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Defendant Who Admits Killing His Wife on Cruise Ship Blames ‘Testosterone Supplementation,’ Sports-Related Brain Abnormalities

An image shows Ken and Kristy Manzanares.

Kristy and Ken Manzanares

A man who admitted beating his wife to death during an argument on a cruise ship near the Alaskan coast is seeking a more lenient sentence from a federal judge because he claims to suffer from contact-sport-related brain damage, bipolar disorder, and mood disorders — all of which he says were exacerbated by a “history of testosterone supplementation.”

Kenneth R. Manzanares, 43, of Santa Clara, Utah, last year pleaded guilty to second-degree murder in the 2017 killing of his wife, Kristy Manzanares, in U.S. District Court for the District of Alaska.

The new filing, from defense attorney Jamie McGrady, stated that since the incident, Manzanares has undergone “neuropsychological testing and neuropsychiatric mental status examinations” that revealed a neurocognitive disorder, mood disorder, and other functional impairments that contributed to his violent outburst.

“What happened that night on the ship is what can only be described as a perfect storm— Kenny’s brain injury, combined with his undiagnosed Bipolar Disorder and a problematic combination of prescribed medication and alcohol resulted in an aberrant episode of violence,” McGrady wrote.  She added that Manzanares played contact sports through college and had multiple concussions.

In the sentencing memo, McGrady said Manzanares’ mental state left him barely capable of remembering the brutal beating of wife — and claimed her client is extremely remorseful.

“Manzanares appreciates the gravity of what he has done. He understands the profound loss that his children, their family, and the community feel as a result of Kristy’s death. He also lost the love of his life, and he now must bear that responsibility for the rest of his life,” the motion stated. “Throughout his incarceration, Kenny has struggled to understand this tragedy. Although he has come to understand more about himself, his impairments and deficits, he knows it is no excuse and this explanation will likely give no comfort to those who loved his wife.”

Federal prosecutors alleged that Kenneth became irate after the couple got into a fight during the cruise’s first night, declaring that she wanted a divorce and telling him to get off of the ship when it stopped in Juneau, Alaska, the Deseret News reported last year.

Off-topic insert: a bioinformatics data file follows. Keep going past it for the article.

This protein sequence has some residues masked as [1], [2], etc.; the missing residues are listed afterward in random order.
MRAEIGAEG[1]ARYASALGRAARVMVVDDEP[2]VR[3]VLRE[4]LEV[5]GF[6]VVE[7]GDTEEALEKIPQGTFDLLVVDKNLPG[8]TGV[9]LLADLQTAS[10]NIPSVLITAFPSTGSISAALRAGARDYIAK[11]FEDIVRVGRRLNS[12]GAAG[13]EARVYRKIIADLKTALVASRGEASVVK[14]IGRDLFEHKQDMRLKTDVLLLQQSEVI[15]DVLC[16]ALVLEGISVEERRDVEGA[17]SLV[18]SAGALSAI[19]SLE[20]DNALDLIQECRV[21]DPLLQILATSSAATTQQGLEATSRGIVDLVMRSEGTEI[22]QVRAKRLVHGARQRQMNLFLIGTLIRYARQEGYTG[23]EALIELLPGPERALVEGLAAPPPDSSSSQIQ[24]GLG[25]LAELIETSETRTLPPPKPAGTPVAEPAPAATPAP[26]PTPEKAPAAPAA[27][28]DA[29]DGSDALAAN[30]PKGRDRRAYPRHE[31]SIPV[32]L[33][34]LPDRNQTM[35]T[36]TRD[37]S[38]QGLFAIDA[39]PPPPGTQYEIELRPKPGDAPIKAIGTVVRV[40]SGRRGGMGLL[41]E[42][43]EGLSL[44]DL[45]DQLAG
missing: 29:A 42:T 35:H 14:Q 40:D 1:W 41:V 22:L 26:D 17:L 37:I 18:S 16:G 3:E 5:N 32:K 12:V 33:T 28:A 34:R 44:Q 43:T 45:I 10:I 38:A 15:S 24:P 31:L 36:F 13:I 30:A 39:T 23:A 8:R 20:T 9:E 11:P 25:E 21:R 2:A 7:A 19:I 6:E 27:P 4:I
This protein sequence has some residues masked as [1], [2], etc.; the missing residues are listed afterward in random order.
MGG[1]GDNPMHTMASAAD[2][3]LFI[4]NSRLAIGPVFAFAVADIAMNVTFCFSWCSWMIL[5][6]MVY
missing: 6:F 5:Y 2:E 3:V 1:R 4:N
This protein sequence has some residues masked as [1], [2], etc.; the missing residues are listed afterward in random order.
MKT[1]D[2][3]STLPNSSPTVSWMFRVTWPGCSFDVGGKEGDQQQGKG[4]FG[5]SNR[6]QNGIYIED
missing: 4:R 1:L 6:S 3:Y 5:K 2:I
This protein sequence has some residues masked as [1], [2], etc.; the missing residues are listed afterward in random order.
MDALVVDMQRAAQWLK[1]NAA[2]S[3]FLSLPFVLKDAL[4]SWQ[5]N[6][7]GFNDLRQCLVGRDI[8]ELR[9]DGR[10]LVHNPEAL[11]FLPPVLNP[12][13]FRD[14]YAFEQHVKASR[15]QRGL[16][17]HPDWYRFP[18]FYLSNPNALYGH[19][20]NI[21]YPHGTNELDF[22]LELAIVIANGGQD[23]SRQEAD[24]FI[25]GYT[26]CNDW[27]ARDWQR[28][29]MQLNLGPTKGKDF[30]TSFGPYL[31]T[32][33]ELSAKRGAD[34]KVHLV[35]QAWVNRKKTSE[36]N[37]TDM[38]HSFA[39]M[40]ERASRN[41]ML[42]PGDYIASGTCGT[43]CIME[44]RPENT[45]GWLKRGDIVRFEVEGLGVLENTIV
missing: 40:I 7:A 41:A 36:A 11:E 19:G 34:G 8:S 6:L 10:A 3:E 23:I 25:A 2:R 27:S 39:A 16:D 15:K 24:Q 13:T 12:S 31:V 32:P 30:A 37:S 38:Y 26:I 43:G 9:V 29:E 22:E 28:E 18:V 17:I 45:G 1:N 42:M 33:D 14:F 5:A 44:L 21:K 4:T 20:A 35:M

According to the report, Manzanares told the couple’s daughter and another child to leave the room, locking the door behind them. Soon thereafter, the two children heard Kristy screaming and were able to re-enter the room through a door in the adjoining cabin where they saw Manzanares “straddling his wife on the floor, and hitting her in the head with closed fists.”

“Before security officers arrived at the cabin, Kristy Manzanares’ two brothers and father saw Manzanares grab her body and drag her toward the balcony,” the report continued. “One of Kristy Manzanares’ brothers grabbed her ankles and pulled her back into the cabin . . . security officers and medical personnel were unable to revive her.”

Prosecutors, who have argued that Manzanares pleaded guilty to “the most serious crime a person can commit against another,” are seeking to have Manzanares put away for life.

McGrady also noted that prosecutors have not had Manzanares tested by a government mental health expert despite his willingness and availability to do so.

Sentencing in the case is scheduled for next month.

Read the full motion below.

Manzanares Sentencing Memo by Law&Crime on Scribd

[image via screen grab from Inside Edition/YouTube]

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Jerry Lambe is a journalist at Law&Crime. He is a graduate of Georgetown University and New York Law School and previously worked in financial securities compliance and Civil Rights employment law.